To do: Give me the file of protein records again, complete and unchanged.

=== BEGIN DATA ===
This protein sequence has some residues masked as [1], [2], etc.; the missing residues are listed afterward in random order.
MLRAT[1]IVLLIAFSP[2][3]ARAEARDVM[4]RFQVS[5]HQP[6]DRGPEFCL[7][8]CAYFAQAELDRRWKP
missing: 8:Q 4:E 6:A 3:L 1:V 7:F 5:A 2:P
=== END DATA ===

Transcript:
This protein sequence has some residues masked as [1], [2], etc.; the missing residues are listed afterward in random order.
MLRAT[1]IVLLIAFSP[2][3]ARAEARDVM[4]RFQVS[5]HQP[6]DRGPEFCL[7][8]CAYFAQAELDRRWKP
missing: 8:Q 4:E 6:A 3:L 1:V 7:F 5:A 2:P